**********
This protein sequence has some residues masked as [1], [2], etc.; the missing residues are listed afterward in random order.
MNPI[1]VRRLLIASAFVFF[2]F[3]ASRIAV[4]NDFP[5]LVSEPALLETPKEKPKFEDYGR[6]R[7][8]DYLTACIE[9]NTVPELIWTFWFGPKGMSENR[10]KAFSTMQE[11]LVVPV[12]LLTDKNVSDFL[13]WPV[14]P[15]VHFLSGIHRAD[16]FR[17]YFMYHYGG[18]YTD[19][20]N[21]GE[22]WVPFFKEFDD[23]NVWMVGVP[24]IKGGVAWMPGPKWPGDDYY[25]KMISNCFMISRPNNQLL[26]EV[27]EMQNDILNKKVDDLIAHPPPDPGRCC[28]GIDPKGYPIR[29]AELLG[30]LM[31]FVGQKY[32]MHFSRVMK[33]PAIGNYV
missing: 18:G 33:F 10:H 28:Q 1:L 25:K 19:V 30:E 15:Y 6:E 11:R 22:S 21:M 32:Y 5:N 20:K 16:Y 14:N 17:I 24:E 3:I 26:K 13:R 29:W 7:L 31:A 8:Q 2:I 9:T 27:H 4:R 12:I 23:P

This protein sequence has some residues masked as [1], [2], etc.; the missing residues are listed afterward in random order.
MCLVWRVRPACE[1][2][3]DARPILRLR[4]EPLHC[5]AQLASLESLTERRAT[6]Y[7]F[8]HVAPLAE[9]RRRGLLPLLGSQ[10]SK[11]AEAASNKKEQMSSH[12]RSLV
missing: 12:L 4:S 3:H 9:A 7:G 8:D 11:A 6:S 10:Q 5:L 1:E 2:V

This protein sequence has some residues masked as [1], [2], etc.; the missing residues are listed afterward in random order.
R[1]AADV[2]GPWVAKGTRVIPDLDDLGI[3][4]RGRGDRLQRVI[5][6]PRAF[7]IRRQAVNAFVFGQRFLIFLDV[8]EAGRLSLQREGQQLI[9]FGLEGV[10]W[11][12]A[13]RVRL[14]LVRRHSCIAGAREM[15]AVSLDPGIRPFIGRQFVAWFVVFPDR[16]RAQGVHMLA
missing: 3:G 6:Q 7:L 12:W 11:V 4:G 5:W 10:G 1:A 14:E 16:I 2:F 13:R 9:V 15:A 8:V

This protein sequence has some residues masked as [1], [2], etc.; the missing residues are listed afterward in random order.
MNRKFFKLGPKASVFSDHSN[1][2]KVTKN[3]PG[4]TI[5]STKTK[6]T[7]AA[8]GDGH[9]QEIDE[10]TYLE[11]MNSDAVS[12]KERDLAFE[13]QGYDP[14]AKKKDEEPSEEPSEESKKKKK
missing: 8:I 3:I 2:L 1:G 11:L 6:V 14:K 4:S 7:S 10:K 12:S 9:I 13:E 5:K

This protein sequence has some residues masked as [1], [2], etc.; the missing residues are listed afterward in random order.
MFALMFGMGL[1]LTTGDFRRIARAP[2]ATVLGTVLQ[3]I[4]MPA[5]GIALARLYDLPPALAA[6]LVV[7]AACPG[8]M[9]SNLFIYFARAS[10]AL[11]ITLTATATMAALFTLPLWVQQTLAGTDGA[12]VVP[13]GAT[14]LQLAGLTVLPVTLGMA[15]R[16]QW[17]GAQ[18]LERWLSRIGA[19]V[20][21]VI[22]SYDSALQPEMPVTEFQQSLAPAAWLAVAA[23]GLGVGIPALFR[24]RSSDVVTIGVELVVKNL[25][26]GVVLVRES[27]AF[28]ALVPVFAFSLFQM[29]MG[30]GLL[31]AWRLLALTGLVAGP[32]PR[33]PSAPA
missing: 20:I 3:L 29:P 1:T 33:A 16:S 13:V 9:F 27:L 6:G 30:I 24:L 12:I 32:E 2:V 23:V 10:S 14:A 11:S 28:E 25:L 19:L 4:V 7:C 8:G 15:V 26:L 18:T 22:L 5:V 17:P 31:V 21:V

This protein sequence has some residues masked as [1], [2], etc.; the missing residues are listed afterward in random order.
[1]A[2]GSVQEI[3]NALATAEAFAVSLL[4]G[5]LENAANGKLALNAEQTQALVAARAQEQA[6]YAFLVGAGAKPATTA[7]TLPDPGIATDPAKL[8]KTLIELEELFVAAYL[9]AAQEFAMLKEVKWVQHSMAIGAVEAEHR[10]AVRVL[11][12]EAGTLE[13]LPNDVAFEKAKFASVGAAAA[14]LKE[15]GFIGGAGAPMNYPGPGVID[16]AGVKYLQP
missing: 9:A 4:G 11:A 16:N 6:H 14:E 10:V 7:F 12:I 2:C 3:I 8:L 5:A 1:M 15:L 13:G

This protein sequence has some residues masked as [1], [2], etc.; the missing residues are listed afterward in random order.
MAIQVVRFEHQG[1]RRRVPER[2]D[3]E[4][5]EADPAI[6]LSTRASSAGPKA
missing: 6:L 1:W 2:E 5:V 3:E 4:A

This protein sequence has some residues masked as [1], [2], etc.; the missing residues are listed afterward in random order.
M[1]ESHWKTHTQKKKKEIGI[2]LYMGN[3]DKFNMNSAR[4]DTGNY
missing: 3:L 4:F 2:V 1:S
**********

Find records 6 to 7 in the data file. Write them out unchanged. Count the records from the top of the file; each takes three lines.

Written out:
This protein sequence has some residues masked as [1], [2], etc.; the missing residues are listed afterward in random order.
[1]A[2]GSVQEI[3]NALATAEAFAVSLL[4]G[5]LENAANGKLALNAEQTQALVAARAQEQA[6]YAFLVGAGAKPATTA[7]TLPDPGIATDPAKL[8]KTLIELEELFVAAYL[9]AAQEFAMLKEVKWVQHSMAIGAVEAEHR[10]AVRVL[11][12]EAGTLE[13]LPNDVAFEKAKFASVGAAAA[14]LKE[15]GFIGGAGAPMNYPGPGVID[16]AGVKYLQP
missing: 9:A 4:G 11:A 16:N 6:H 14:E 10:V 7:F 12:I 2:C 3:I 8:L 5:A 1:M 15:L 13:G

This protein sequence has some residues masked as [1], [2], etc.; the missing residues are listed afterward in random order.
MAIQVVRFEHQG[1]RRRVPER[2]D[3]E[4][5]EADPAI[6]LSTRASSAGPKA
missing: 6:L 1:W 2:E 5:V 3:E 4:A